Motoring News, road offences, road safety

How a traffic arrest can change the rest of your life

JOHANNESBURG, Gauteng – The Audi driver who recorded himself apparently driving at 308km/h on a Johannesburg freeway has been arrested and it is possible his adrenalin was peaking at ”high” so he was probably not considering the possible consequences.

That, at least, is the belief of MasterDrive MD Eugene Herbert who frequently serves The Corner with interesting driving articles and advice. (NB: The following material has been edited by Carman’s Corner.)

Herbert says most people know they will be in trouble but remain unaware of what might happen. “That’s assuming a driver does not kill or injure him/herself or an innocent person in a crash as a result of inebriated or reckless driving.


If you survive and leave hospital, Herbert suggests, Policeman Plod will likely be waiting to speak to you to explain why you might be going to jail. You can be assured that jail is in your future – even if only for a night. Though you might make some new and intimate friends.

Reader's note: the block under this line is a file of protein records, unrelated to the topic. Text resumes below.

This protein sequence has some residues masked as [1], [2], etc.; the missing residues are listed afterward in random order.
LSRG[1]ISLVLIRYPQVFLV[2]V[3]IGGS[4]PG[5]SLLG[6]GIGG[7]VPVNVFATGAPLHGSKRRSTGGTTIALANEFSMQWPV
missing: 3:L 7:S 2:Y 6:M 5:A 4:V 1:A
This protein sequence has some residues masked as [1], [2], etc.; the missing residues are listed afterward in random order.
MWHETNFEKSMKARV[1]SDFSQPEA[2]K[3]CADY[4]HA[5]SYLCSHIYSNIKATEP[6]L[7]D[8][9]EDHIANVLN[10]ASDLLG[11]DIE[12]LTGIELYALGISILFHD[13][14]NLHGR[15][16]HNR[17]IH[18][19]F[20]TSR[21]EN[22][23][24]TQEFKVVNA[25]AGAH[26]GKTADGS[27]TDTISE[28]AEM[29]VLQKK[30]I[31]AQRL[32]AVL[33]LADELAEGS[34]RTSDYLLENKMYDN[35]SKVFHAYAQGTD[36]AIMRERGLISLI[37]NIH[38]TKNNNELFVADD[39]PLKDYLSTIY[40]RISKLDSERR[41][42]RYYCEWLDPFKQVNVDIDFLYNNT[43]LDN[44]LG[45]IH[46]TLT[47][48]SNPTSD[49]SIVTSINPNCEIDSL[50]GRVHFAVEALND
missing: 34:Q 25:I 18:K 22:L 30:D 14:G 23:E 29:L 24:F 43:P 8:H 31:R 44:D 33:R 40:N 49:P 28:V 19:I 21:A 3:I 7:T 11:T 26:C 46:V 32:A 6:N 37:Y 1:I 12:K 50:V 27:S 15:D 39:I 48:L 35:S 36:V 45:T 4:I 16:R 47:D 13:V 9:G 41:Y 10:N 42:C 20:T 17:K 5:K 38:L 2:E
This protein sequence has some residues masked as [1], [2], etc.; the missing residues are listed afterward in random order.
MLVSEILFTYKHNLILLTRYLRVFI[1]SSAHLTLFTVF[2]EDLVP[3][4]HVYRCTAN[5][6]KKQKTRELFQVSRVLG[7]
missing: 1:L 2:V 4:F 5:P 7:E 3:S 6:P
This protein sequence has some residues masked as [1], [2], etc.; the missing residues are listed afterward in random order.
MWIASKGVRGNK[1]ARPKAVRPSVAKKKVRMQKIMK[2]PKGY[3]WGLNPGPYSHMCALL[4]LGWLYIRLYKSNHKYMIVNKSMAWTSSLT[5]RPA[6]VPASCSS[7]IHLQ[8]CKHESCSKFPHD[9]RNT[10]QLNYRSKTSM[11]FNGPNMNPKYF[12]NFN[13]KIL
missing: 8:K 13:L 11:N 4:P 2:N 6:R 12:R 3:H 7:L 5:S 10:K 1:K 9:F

“Once you pay your bail,” Herbert explains, ”you will be given a date to appear in court: if you don’t make it your bail money will be gone and an arrest warrant will be issued. You’d better hire a good lawyer, then…

“If, however, you’re a repeat offender or can’t afford a hefty fine, you can be fairly certain that a jail sentence awaits. And don’t even THINK of trying to bribe the arresting officer….


Whatever, the stress, expense, and potential consequences of being arrested for drunken and reckless driving are simply not worth it.”

The ultimate punishment if anybody is injured or killed as a result of your behaviour there is nothing worse than living with someone’s blood on your hands.

With so many options to get home safely, or to experience the thrill of track racing, it makes such driving stupid.

”The answer,” Herbert says, ”is simple. Just don’t do it.”


*On the other hand, the Corner says, he could get off. A photograph of, a possibly inaccurate speedometer and some muttered words about ”look how fast were going” áre hardly definitive evidence.

And, The Corner, has been told, speed traps don’t measure to 300km/h. We hope that’s wrong, but somewhere on his kamikazi run the driver must have been camera-trapped.

Whatever, the court case will be interesting…

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